The above observations from Experiment 1 suggested that the transgene was silenced or its expression was undetectable. As there was no difference for transgenesis between two injection sites, in Experiment 2, lentivirus (pLentiV-H1-MCS-CMV) with CMV promoter driving eGFP was injected into the inter-tubular space of mouse testes. The pre-founder preparation and F1 generation were implemented as the protocol described as Experiment 1 (shown in Fig. 1). Total ten pups of F1 generation were obtained from two pre-founders.
Specific primers used in this study
Name of oligonucleotide
BSP CMV Forward
BSP CMV Reverse
BSP EF-1 Forward
BSP EF-1 Reverse
The above data provided an efficient, quick and effective protocol to generate transgenic mice via transduction of MGSCs with lentiviral vectors in vivo. This strategy did not compromise the fertility and development of descendants, resulting in transmission of the transgene through the male germ line.
Recently, Sehgal et al.  reported that injection of lentiviral vector into mouse testes resulted in transduction of spermatogonia, and the pre-founder male mice could sire and produce transgenic pups. However, images of eGFP expressing pups were not shown in their article. Effects of injection techniques and age of on the efficiency of transgenesis were further conducted in the present study. Moreover, the differences in DNA methylation of two different promoters for driving transgene expression were analyzed. We found that transgenic mouse could produce in an injection site-and age-independent manner through transduction of MGSCs in vivo using lentivirus vectors with specific promoters. Transgenic pups with eGFP fluorescence were generated using lentiviral vector in which eGFP expression cassette was under the control of CMV promoter.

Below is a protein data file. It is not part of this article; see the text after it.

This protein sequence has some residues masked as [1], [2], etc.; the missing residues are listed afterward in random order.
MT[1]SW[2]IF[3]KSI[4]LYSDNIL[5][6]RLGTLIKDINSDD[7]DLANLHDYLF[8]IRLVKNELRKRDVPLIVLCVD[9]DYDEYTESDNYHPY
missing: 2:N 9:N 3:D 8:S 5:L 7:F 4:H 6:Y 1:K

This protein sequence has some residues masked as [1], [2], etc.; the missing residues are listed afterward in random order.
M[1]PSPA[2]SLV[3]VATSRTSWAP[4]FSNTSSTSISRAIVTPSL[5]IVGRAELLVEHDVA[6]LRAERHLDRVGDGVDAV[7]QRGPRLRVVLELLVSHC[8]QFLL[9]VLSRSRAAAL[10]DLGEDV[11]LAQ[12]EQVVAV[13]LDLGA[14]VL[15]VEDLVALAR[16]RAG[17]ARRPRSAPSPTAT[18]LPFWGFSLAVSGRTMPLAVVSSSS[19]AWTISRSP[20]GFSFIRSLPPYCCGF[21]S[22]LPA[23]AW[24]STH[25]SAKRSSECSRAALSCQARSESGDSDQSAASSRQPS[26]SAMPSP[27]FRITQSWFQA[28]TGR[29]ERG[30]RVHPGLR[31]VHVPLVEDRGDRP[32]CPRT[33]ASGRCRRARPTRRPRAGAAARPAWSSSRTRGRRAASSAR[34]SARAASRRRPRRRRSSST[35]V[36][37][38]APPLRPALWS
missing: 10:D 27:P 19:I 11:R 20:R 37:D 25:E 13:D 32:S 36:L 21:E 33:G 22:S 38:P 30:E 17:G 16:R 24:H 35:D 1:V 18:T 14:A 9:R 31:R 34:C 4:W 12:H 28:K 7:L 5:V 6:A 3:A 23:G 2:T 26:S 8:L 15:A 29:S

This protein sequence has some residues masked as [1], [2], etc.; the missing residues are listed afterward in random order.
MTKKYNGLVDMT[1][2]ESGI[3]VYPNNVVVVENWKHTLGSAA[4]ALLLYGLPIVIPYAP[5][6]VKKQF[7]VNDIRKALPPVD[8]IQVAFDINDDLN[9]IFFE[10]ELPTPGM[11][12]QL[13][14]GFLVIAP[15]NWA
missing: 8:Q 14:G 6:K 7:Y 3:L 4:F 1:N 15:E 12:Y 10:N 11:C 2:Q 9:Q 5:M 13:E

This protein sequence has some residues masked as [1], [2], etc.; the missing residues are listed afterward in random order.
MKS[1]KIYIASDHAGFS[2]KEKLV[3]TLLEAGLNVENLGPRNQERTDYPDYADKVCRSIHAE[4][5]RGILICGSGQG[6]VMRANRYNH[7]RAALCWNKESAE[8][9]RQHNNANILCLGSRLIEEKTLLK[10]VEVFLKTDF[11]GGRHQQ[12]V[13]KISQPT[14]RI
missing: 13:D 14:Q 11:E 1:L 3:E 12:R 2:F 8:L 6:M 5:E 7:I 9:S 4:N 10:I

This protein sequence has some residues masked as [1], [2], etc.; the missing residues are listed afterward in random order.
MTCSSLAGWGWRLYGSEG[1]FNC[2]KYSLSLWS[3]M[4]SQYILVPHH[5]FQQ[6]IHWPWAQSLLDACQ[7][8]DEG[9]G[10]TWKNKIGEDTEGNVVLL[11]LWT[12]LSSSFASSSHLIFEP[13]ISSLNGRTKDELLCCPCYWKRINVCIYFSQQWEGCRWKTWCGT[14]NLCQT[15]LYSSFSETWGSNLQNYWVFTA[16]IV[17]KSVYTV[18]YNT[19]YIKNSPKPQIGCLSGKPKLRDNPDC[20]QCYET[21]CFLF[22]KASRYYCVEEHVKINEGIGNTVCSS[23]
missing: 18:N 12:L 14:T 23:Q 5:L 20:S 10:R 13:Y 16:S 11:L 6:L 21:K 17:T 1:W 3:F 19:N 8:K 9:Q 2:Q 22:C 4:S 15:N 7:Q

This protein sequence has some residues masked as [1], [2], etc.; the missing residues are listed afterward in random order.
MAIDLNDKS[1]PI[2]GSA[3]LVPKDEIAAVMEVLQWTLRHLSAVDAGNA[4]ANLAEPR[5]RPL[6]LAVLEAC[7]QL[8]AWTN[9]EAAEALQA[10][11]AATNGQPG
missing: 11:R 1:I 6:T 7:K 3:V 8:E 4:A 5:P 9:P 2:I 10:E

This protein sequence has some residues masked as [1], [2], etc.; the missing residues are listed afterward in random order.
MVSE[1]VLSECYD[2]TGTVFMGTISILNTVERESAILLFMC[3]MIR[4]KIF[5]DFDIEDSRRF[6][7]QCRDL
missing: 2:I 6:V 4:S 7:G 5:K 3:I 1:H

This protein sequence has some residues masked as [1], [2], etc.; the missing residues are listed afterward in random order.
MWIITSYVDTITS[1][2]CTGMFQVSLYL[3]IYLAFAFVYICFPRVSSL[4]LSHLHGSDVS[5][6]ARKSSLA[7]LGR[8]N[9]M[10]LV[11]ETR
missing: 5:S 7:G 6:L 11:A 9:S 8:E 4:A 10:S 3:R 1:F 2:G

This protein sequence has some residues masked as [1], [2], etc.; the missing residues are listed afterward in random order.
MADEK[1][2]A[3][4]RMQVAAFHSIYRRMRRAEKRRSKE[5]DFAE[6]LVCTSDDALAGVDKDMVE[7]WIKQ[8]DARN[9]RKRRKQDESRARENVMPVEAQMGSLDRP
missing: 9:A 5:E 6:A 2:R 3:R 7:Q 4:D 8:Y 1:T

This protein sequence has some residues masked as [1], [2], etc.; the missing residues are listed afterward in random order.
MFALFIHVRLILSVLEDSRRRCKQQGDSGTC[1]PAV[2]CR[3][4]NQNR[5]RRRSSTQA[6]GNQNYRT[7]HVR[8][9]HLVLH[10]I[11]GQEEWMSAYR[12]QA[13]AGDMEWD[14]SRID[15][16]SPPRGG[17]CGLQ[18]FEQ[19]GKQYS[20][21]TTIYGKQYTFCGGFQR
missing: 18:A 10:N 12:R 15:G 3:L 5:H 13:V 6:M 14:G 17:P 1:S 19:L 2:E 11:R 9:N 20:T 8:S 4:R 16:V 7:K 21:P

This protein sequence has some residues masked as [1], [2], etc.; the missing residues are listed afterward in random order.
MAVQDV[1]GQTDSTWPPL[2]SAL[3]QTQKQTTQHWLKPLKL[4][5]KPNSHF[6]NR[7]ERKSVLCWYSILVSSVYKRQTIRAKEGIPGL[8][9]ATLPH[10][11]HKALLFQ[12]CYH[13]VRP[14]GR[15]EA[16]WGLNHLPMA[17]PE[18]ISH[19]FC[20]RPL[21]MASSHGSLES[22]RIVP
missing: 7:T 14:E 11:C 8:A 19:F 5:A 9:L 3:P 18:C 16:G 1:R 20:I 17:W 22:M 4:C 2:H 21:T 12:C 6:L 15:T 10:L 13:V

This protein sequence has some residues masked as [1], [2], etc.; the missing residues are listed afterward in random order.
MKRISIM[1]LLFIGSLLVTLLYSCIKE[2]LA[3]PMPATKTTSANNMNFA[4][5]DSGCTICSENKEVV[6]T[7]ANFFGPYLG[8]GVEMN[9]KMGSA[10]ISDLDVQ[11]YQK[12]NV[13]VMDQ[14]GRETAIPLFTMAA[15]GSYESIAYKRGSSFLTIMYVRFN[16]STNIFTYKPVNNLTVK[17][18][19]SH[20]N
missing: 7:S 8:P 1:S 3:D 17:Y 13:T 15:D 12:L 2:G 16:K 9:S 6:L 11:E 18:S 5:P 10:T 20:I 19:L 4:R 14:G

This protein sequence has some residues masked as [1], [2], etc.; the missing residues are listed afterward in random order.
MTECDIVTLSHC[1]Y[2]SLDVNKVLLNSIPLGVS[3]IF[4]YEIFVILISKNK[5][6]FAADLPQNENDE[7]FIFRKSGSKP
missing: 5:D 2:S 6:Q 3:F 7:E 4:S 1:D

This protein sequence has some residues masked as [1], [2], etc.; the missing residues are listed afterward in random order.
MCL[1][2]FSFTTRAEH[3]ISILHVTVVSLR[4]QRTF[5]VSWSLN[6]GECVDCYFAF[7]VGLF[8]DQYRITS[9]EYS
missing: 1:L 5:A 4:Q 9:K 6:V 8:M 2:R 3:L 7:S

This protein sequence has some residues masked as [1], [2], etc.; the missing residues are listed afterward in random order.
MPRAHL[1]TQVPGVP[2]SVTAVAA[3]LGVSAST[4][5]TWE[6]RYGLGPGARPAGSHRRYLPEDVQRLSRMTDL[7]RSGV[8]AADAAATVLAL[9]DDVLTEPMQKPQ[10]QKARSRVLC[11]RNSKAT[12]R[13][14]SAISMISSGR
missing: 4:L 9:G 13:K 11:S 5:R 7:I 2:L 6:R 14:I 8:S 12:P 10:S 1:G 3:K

Mammalian spermatozoa are produced in the seminiferous tubules which are compacted inside of testis. It is not known whether injection of lentivirus into the lumen of seminiferous tubules would lead to higher efficiency of transgenesis, compared to inter-seminiferous tubule injection. Therefore, first, we compared the strategies for injection of lentivirus. Similarly as the technique of germ cell transplantation, lentiviral based-vector was injected into seminiferous tubules via either rete testis or efferent ducts. Another method is that lentivirus was directly injected into inter-tubule space. We found that there was no significant difference for transgenesis between these two injection methods. Either microinjection into seminiferous tubules or direct injection into inter-tubular space transduced MGSCs with lentiviral vectors. Therefore, the simple and easily direct injection method was used in Experiment 2.
Second, gonocytes are the only type of germ cells in new-born mouse seminiferous tubules. By seven d after birth, gonocytes are migrated toward and attached to the basement membrane of seminiferous tubules and have differentiated to form type A spermatogonia among which undifferentiated spermatogonia are regarded as spermarogonial stem cells (SSCs), which were a sub-population of MGSCs . By 28 d after birth, different types of germ cells are arranged in the epithelia of seminiferous tubules in which MGSCs are localized at the basement membrane. The rate of SSCs is higher in neonatal testis tissue than that in 28-day-old one. It is unclear whether infection of male germ cells in vivo at 7-day-old age would higher efficiency than 28-day-old age. Therefore, effect of pre-founder on the transgenic efficiency was compared in our study. We found that efficiency of eGFP transgenesis between these two ages of pre-founders (Table 1). Therefore, these observations indicate that lentiviral vectors could successfully delivery genetic information to MGSCs in an injection site- and age-independent manner. As far as we know,it is the first time to present microinjection of virus into neonatal testis for production of transgenic animals.